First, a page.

I think that this big image was well earned. Gary Player’s adage that ‘the harder I practice, the luckier I seem to get’ carries a great deal of resonance every time I look at this photograph. How appropriate it was therefore that I took this image just 32 hours after celebrating Gary’s 80th birthday in Sun City, South Africa. We have become good friends over the years and I am full of admiration for his passion and commitment to the pursuit of excellence. In my lower profile world, this image of an adult male lion is as good as I can do, but by practicing and getting in wrong, I found the way to finally get it right. It is a lucky shot, but maybe I earned it. For one thing, I have never returned from a shoot dirtier or smellier in my life.
The African lion population may have fallen by 90 % over the last 100 years but there are still enough of them around in Botswana and South Africa in particular, for their behaviour to be well documented by photographers. It is not like capturing imagery of a snow leopard – seek and you will find. However, an encounter with a lion where the human party is sitting 80 yards away in a jeep is hardly groundbreaking work. Telephoto images of this encounter tend to be sterile, generic and fairly dull. There is no sense of the animal’s soul because everything is too distant – no one takes a portrait of a beautiful woman from a jeep 80 yards away and why should that therefore work with a wild animal? Proximity and no magnification contribute character and power to any portrait.
As Ansel Adams taught us, ‘the lens looks both ways’ and he understood that a standard or marginally wide angle lens offered the best conduit for offering some degree of spiritual immersion. The 35m lens is indeed by far my favourite portrait lens, but very few photographers even consider using this in wildlife portraiture – it is totally counter intuitive – especially with predators such as big cats. It is good to break rules and approach one’s work at 180 degrees to what is considered the norm – what is the point of being part of the crowd?
My approach – as many know – leans on the use of desk research, analysis, field support from the very best and then the employment of remote controls. On location I will often stand in a cage and leave the camera some 50 yards from me, to do the work. It is the opposite of a zoo – the lion is in the wild and I am in the cage. Many that know me might joke that it is not before time that I am caged, but this is not normal photography. However, it is my way and over the years, I have refined it again and again. Nevertheless the success rate is very low – it is not a job for those that require a diet of immediate and relentless gratification. If it were that easy there would be a few other images like ‘Gold’ knocking around.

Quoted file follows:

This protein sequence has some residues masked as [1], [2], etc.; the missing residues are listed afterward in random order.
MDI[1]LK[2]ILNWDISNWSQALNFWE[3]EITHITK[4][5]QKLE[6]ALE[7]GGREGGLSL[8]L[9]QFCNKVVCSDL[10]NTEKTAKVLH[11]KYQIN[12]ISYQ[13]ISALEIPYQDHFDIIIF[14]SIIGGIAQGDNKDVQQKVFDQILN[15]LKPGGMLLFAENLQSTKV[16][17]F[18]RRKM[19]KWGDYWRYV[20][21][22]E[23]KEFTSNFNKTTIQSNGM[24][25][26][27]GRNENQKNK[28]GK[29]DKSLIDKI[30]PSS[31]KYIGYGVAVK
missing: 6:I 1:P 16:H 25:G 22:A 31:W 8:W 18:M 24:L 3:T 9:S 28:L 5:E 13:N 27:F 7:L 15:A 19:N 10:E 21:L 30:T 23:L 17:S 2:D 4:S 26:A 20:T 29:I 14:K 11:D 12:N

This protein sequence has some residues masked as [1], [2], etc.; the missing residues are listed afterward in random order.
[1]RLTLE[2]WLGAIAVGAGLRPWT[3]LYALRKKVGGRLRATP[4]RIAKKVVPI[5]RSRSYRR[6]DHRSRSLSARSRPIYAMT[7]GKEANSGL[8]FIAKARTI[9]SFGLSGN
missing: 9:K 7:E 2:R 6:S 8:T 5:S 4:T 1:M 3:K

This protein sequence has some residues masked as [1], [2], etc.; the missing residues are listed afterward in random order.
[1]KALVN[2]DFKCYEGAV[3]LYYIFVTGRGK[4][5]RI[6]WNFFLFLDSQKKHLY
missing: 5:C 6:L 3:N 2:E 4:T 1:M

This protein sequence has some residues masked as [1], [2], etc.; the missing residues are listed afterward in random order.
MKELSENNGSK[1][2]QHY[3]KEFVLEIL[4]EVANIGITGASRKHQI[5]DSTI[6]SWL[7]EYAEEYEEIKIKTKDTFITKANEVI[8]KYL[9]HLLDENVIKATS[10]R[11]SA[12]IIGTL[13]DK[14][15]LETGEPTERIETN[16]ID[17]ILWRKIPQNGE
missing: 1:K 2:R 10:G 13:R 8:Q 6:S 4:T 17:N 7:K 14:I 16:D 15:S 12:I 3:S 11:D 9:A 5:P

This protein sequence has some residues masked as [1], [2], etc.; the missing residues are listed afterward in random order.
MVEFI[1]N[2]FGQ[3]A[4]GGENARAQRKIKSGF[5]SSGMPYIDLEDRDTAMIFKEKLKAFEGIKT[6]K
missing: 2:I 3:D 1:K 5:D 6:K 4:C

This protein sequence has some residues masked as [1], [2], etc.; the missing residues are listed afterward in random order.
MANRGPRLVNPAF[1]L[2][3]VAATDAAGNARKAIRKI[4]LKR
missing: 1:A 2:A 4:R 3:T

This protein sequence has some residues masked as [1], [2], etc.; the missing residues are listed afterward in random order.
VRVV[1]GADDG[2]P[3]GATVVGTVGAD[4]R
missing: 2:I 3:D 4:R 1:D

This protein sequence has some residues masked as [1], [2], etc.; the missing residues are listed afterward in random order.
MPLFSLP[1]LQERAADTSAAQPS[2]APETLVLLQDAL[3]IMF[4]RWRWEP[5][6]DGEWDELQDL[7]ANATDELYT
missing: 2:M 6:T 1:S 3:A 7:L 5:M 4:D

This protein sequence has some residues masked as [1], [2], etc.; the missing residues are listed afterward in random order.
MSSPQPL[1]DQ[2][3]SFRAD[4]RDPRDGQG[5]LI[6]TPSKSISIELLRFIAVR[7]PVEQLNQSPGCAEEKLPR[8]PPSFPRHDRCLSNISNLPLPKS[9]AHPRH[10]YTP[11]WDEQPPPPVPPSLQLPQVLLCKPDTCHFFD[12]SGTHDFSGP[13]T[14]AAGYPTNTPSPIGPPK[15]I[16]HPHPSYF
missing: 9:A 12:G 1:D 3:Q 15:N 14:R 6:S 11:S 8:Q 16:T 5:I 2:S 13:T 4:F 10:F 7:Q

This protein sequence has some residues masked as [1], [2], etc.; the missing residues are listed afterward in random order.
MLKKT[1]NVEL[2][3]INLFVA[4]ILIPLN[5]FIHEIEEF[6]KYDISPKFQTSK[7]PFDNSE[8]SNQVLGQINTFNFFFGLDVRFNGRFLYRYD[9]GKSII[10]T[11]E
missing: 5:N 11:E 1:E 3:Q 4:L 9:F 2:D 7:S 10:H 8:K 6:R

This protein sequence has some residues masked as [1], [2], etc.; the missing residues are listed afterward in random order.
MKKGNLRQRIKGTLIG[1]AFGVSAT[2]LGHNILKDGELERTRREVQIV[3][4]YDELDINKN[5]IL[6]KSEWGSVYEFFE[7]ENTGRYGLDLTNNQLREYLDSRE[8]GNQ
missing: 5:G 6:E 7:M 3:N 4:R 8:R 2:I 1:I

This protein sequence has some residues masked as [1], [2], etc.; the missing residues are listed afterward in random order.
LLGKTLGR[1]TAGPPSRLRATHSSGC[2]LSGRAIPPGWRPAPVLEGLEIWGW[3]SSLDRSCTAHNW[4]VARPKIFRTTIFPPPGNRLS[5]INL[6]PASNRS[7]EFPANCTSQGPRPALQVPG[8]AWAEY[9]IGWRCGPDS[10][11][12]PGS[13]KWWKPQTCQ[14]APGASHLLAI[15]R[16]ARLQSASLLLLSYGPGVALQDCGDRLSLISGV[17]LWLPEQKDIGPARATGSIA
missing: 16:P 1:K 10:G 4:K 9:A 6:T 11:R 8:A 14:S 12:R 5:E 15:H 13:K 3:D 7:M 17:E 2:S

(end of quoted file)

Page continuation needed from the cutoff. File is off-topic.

Kevin Richardson is an icon in South Africa – much like Gary Player, albeit not in sport but conservation – like indeed Gary’s late brother Ian. The rhinoceros was Ian Player’s field of practice, whilst Kevin is the Lion Whisperer. I have worked with Kev for sometime now and we have built up a great mutual respect and friendship. To watch him work with lions in the same way that George Adamson did in Karo, Kenya all those years ago is quite astonishing. His talent is unique and quite remarkable. Kev works with very few photographers and I hope that continues to be the case – his huge fan club across the world suggest that there are no awareness issues here. Lions are dangerous to all but him and I have always worked rigidly within what he regards as safe – he has a responsibility and so indeed do I.
We work together now on a number of conservation fronts, but the most immediate goal is to put pressure on the legality of the practice of canned hunting of lions in South Africa. This medieval and dark practice is protected by the wealth of some South Africans who will fight to protect their profitable trade with trophy hunters. But in time, it will be banned and I am sure Kevin will be instrumental in this progression. Our legacy of our time on this planet does not currently look that great, but this would constitute a small victory.
‘Gold’ was my last picture of 2015 and perhaps it is also the most impactful I have taken in the year. The focus around the lion’s eyes is pin sharp and that lends huge power to the image. Without that precision, it would not be the big picture that people assure me that it most certainly is. Certainly no picture that I have taken has ever had such an immediate impact on social media.
56" x 76" (142 cm x 193 cm)
37" x 50" (94 cm x 127 cm)
Edition of 12
Edition of 12